The sinking of a Filipino fishing boat by a Chinese vessel has dealt a heavy blow to Philippine President Rodrigo Duterte’s shift towards Beijing and highlighted the risks to the region from China’s growing assertiveness in the South China Sea, according to analysts.
Duterte has been criticised in the Philippines for his response to what he called a “little maritime incident” on June 9, when a Chinese vessel collided with the Filipino boat near Reed Bank in the disputed South China Sea.
The 22 Filipino fishermen on board the boat, which Manila said was anchored at the time, were later rescued by Vietnamese fishermen.
Duterte – who has expanded economic ties with Beijing and eased off on South China Sea issues – initially responded by saying that he could not stop China from fishing in Philippine waters, only to backtrack under public pressure.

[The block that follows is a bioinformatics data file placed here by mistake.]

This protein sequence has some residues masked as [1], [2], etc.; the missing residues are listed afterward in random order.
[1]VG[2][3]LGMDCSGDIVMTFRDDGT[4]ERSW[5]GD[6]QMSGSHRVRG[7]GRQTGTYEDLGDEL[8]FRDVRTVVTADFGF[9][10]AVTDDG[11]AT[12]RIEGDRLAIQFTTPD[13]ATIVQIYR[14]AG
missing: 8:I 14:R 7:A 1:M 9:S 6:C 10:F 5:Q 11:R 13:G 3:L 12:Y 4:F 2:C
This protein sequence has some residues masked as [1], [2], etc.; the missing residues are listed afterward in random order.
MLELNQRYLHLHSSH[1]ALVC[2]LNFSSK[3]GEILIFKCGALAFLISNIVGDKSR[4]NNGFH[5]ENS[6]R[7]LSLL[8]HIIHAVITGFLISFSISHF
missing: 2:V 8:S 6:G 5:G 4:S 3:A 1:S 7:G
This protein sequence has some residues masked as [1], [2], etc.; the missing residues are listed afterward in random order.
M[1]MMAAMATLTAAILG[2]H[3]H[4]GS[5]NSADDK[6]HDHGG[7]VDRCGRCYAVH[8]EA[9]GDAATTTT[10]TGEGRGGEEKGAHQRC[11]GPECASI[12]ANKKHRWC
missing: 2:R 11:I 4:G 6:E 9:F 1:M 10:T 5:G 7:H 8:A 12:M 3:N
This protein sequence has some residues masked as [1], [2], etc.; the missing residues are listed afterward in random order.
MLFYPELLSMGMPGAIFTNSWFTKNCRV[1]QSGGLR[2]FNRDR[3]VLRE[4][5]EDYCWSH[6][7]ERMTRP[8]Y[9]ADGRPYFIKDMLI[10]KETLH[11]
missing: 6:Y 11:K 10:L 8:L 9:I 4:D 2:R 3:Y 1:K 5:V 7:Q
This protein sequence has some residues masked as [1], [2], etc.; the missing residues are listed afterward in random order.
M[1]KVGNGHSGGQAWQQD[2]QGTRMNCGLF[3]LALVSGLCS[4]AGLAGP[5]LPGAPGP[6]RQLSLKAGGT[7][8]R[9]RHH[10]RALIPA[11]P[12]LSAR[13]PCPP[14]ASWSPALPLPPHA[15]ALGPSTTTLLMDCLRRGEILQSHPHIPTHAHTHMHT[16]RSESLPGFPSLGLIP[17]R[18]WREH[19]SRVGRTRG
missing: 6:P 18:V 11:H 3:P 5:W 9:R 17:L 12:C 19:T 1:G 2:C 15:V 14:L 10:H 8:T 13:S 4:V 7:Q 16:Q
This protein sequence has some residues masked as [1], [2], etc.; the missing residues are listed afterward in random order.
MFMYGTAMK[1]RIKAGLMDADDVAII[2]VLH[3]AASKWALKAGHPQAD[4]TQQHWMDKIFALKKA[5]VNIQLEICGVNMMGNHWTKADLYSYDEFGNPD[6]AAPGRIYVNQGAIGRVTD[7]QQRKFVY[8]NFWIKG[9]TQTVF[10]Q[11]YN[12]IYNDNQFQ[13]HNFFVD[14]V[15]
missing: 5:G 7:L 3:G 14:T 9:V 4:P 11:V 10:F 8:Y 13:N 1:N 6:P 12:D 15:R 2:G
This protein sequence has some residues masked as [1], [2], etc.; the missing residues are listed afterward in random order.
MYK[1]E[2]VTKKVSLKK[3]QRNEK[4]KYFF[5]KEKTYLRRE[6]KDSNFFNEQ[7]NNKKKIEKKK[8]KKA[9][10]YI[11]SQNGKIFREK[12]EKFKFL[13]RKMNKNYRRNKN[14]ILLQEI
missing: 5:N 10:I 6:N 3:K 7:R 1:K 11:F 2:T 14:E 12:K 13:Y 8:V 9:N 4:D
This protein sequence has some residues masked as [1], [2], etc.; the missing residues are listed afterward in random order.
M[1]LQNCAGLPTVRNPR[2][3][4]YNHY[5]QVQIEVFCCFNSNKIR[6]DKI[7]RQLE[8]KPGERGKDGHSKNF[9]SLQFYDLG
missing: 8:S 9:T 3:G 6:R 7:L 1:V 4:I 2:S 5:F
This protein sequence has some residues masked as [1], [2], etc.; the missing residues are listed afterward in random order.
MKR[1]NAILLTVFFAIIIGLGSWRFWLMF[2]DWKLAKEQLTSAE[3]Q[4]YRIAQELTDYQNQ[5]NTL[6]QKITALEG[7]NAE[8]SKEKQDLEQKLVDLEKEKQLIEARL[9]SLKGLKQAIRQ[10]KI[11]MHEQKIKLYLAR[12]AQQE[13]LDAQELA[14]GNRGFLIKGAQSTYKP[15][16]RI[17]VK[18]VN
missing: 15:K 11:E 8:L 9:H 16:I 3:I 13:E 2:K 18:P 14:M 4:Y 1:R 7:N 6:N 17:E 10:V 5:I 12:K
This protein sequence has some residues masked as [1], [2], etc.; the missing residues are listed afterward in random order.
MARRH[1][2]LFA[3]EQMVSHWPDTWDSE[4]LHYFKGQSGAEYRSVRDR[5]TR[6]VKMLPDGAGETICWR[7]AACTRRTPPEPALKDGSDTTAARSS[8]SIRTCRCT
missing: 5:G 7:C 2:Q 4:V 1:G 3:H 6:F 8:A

Observers said this not only undermined the Philippine president’s policy on China and China’s influence in the Philippines, but could prompt others in the region to reassess their approach to Beijing and its maritime militia.
Richard Heydarian, a Manila-based academic and author, said Chinese interests were hurt by a weaker Duterte, who was “haemorrhaging political capital” as political allies and the Philippines defence establishment criticising his position.